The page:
For a hobby that sounds like it might be more suited to the schedule in a retirement home, watercolour painting with tutor Angela Emsen West was a riot. After the initial giggles dispersed (I blame the hot whiskey), the entire class settled into a quiet reverie as we practiced the easy techniques Angela taught us. As someone who has never been one for mindfulness, I found the afternoon infinitely more relaxing than the average yoga class... and much more fun.
A couple of Cong artists
Fresh from our first painting class, we stowed our works of art (two rather wonky looking geese) in the room and set out on a stroll into the storybook village of Cong. Take the road from the Lodge that ambles through the Japanese Red Cedars and Silver Firs, past the Castle gates with their uniformed guard and you'll arrive right in the centre of town, which also happens to be the world-famous setting of the Oscar-winning classic film The Quiet Man, shot in Cong and on the grounds of Ashford Castle in 1951.
The film's stars, the late John Wayne and Maureen O'Hara stayed at the stunning Ashford Castle during filming and O'Hara famously returned to the village decades later with Wayne's daughter and grandaughter for the 60th anniversary of the movie.
A commemorative statue of the pair takes pride of place in the village opposite a 13th century Augustinian abbey and it's worth rewatching the movie before visiting so you can fully appreciate The Quiet Man Cottage Museum, which allows visitors to feel as though they are on set, as well as various other fan must-sees such as The Dying Man's House and Pat Cohan's Bar, where you'll find a replica of the interior featured in the film.
Even if you're not a movie buff, Cong is worth the trip if only to see for yourself how spotlessly clean and neat it is. Despite the countless tourists and visitors who stream through daily, there isn't a petal out of place in a flowerbox or a window that hasn't been buffed and polished to within an inch of its life. Whoever's in charge down there could show the rest of us a thing or two about how it's done.
After a stroll around town and drink in the golden evening sun outside Pat Cohan's bar, we made our way back to the Lodge at Ashford as evening fell.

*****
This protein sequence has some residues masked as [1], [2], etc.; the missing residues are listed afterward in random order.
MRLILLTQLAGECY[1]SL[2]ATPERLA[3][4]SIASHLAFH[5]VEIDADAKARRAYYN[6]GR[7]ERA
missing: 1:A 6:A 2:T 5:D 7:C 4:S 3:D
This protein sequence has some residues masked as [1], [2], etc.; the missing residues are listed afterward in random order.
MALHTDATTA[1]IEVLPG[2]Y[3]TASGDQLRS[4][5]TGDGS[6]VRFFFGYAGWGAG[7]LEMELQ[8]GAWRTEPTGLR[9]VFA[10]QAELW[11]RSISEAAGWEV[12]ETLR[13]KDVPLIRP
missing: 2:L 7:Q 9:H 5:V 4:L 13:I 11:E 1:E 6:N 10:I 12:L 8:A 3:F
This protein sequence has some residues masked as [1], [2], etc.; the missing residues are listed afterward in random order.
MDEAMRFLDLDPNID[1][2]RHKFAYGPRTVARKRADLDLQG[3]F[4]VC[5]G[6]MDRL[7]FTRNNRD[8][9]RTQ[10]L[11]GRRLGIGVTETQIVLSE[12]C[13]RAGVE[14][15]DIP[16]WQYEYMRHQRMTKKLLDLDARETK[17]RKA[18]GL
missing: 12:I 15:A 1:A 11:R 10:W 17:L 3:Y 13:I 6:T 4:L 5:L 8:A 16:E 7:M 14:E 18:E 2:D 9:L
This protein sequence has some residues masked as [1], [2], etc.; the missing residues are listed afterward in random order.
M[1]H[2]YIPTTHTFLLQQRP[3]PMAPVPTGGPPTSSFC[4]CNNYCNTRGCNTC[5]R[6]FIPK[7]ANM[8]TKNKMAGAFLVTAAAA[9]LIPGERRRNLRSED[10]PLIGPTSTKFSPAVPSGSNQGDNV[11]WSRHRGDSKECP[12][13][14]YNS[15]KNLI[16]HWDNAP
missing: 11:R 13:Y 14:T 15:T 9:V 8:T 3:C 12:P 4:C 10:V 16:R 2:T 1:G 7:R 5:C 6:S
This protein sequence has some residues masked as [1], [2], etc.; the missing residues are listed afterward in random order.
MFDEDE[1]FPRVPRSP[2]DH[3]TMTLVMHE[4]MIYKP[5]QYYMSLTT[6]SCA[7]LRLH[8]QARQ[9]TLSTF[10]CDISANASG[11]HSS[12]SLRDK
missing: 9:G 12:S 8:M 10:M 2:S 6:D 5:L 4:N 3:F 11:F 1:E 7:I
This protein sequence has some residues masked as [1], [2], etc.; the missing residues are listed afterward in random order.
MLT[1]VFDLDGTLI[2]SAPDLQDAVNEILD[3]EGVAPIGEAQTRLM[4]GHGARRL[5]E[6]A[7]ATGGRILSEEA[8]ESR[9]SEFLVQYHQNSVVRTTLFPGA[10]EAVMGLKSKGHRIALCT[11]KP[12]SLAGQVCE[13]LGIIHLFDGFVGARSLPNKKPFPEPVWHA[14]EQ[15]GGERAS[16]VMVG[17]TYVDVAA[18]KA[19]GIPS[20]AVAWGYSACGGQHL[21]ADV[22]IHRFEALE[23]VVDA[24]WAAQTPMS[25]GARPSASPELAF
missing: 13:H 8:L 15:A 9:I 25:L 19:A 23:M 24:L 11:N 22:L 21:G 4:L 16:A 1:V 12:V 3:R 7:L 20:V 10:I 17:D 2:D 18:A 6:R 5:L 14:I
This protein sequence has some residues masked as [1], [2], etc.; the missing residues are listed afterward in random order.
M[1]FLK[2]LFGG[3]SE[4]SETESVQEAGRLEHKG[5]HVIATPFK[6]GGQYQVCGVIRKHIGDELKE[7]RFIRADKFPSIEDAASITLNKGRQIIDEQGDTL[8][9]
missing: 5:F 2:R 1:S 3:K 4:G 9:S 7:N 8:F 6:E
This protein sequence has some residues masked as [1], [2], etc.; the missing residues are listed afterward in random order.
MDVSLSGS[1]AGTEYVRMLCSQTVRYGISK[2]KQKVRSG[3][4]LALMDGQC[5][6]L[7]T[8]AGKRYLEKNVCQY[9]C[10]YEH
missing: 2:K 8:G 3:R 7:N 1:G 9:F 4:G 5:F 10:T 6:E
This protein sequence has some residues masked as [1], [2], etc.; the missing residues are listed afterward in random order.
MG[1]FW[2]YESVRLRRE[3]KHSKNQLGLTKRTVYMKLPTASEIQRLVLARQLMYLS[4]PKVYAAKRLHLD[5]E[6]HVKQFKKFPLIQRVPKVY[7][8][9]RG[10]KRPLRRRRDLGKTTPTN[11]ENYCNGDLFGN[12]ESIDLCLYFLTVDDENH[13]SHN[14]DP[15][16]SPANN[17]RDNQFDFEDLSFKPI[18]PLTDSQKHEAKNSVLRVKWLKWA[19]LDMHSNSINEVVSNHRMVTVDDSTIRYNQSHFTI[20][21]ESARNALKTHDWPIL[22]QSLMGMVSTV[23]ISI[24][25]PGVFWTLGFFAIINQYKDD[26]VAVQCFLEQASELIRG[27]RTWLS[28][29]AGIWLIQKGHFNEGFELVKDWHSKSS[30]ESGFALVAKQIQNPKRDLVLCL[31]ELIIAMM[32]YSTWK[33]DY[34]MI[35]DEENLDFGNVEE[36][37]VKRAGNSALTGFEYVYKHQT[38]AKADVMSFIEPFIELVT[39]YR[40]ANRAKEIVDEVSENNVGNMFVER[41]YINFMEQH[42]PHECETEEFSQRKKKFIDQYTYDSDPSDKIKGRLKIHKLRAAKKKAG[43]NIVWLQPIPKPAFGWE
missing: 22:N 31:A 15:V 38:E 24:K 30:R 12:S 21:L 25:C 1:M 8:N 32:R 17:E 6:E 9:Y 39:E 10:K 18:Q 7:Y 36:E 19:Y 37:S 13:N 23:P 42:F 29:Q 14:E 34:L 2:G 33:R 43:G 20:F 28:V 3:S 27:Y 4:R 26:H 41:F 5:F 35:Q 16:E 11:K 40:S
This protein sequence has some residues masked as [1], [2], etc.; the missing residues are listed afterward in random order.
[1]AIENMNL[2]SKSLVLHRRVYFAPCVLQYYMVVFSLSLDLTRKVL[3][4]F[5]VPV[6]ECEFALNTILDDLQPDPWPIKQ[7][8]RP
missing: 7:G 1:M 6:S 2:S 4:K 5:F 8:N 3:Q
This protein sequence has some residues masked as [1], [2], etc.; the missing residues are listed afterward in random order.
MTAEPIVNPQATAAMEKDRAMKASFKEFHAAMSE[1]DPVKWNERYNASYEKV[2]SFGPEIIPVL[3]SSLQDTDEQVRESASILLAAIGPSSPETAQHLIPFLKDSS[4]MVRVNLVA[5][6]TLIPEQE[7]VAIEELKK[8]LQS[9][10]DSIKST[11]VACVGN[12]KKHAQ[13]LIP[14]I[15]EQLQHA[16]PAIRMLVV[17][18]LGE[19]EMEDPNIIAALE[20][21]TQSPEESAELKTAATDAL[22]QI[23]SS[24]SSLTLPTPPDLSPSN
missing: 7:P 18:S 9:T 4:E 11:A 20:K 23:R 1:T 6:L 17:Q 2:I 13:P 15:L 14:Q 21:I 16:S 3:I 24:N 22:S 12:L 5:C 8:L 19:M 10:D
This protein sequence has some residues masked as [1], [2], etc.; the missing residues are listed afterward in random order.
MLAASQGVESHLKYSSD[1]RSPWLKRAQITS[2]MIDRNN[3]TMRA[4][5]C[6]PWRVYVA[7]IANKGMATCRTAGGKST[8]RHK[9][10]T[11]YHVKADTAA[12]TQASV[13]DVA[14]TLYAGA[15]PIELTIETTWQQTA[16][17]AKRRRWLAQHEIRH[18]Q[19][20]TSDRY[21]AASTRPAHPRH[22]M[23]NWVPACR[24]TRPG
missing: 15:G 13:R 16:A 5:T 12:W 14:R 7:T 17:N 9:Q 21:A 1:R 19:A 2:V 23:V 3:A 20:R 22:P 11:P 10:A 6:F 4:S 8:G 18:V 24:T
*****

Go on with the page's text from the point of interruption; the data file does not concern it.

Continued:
A Wilde night
For all its cosy hospitality, the Lodge at Ashford is definitely the cool younger cousin of the stately Castle. The stately rooms have serious personality, from the fun zebra-print rugs and bowls of chocolates to the electric crimson bar.
After a whiskey and toasted cinnamon cocktail (the house mixologist Sebastian is an artist) we sat down for dinner in Wilde's restaurant on the restored first floor, named after local character Sir William Wilde (father of Oscar, don't ya know).
The meal, in short, was epic; a multi-course festival of Irish food devised by Jonathan Keane. There was Kilmore quay scallop with pea and truffle, scallop roe mousse and lemon oil; juicy steaks and the most incredible duck, roasted over lavender and hay and served at the table from a wooden box by the lovely Nicky.
Strong coffee and pancakes with fresh berries (and another Full Irish for himself) were just what the doctor ordered the next morning, and late checkout (1pm!) meant that we could retire to our suite with the papers for a few more heavenly hours.
We left the Lodge in the warm afternoon sunlight determined to return.
Hopefully just in time to see the season change again.
Midweek rooms at The Lodge at Ashford Castle are available from €141. To book a group watercolour painting class at The Lodge with Angela Emsen West, contact the hotel on 094 954 5400. Otherwise keep an eye on the website for the date of the next scheduled Watercolour Weekend.